The mood in Paris: A grieving city set to return to business with tight security

Parisians to terrorists: 'We are not afraid'
Parisians to terrorists: 'We are not afraid'

Most of Paris will return to business on Monday, but under tough security measures that are likely to change the face of the city.

The French government declared a state of emergency on Friday following the deadly terrorist attacks and announced three days of national mourning for the victims.

The city was brought to a standstill at noon, holding a minute's silence for the victims. Traffic was held and some public services were temporarily close to mark the occasion.

The emergency declaration gives Paris authorities exceptional powers, such as the right to set curfews and close public spaces.

Public events in Paris have been canceled. National monuments, tourist sites, and many retail outlets were closed over the weekend. Disneyland Paris will remain closed over the three days of national mourning.

The Louvre museum will be closed on Monday morning, reopening in the afternoon. The Eiffel tower will also open on Monday.

The Paris stock exchange will open as usual on Monday with extra security measures in place. Traders are bracing for a sell off following the attacks, although analysts say markets should recover quickly.

Most shops are expected to open on Monday, but business is likely to be slower than usual in the aftermath of the attacks.

The government announced schools and universities will reopen on Monday, but school trips are canceled until next Sunday. All public gatherings in Paris have been banned until at least Thursday.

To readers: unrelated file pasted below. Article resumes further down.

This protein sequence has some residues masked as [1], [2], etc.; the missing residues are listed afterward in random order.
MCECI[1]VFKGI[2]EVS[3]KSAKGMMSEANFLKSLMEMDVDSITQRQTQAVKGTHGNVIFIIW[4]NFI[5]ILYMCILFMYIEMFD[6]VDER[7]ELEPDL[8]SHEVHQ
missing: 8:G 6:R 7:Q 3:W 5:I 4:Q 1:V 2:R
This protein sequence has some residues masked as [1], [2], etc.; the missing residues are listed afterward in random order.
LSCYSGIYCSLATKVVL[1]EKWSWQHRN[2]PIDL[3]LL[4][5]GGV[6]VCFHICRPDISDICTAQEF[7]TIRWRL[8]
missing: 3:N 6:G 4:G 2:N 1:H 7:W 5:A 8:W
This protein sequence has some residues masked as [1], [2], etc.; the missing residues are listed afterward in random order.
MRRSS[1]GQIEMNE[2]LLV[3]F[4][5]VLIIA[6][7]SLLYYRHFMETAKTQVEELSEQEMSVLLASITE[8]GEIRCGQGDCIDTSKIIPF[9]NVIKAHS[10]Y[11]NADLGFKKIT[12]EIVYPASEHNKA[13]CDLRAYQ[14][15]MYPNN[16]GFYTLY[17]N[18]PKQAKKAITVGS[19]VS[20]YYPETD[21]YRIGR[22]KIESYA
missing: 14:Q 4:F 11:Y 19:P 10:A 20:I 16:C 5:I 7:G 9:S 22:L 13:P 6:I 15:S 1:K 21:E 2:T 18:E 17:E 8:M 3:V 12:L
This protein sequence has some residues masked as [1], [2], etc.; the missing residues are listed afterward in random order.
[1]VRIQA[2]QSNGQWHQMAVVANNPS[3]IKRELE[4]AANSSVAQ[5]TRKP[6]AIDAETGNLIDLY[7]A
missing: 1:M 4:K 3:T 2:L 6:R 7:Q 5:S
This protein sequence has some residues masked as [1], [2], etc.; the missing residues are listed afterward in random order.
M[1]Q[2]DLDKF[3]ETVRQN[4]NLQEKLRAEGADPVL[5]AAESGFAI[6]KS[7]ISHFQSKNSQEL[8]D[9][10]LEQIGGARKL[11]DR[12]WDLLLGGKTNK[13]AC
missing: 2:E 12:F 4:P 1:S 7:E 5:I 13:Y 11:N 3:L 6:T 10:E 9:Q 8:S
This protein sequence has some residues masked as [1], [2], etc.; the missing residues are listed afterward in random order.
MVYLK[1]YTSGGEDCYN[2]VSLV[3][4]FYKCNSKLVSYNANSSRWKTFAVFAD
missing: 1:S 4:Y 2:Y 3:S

"[The attacks are] obviously likely to significantly hit the Paris economy in the near term, and there could also be a knock-on effect elsewhere in France," said Howard Archer, the chief European economist at IHS.

Paris terror attacks: Full coverage

Paris is the world's third most popular city for tourists, with over 16 million visitors expected this year. But the events on Friday have forced many to change plans and cancel their trips.

The French authorities tightened security at airports and train stations.

France is part of the European area of free movement and has an open border policy with most of its neighbors, including Belgium, Germany, Italy and Spain. But the attacks on Friday forced France to close its borders and introduce controls on movement.

The two major airports serving Paris -- Orly and Charles de Gaulle -- warned travelers to expect delays, because of tougher controls.

Air France, the French flagship carrier, said it was operating its flight normally, but said delays are likely. The airline is offering its customers the option to postpone their trips or exchange it for vouchers.

Eurostar, which operates trains between Paris and London, as well as other major cities in Europe, also asked passengers to allow for more time to complete security checks before departures.

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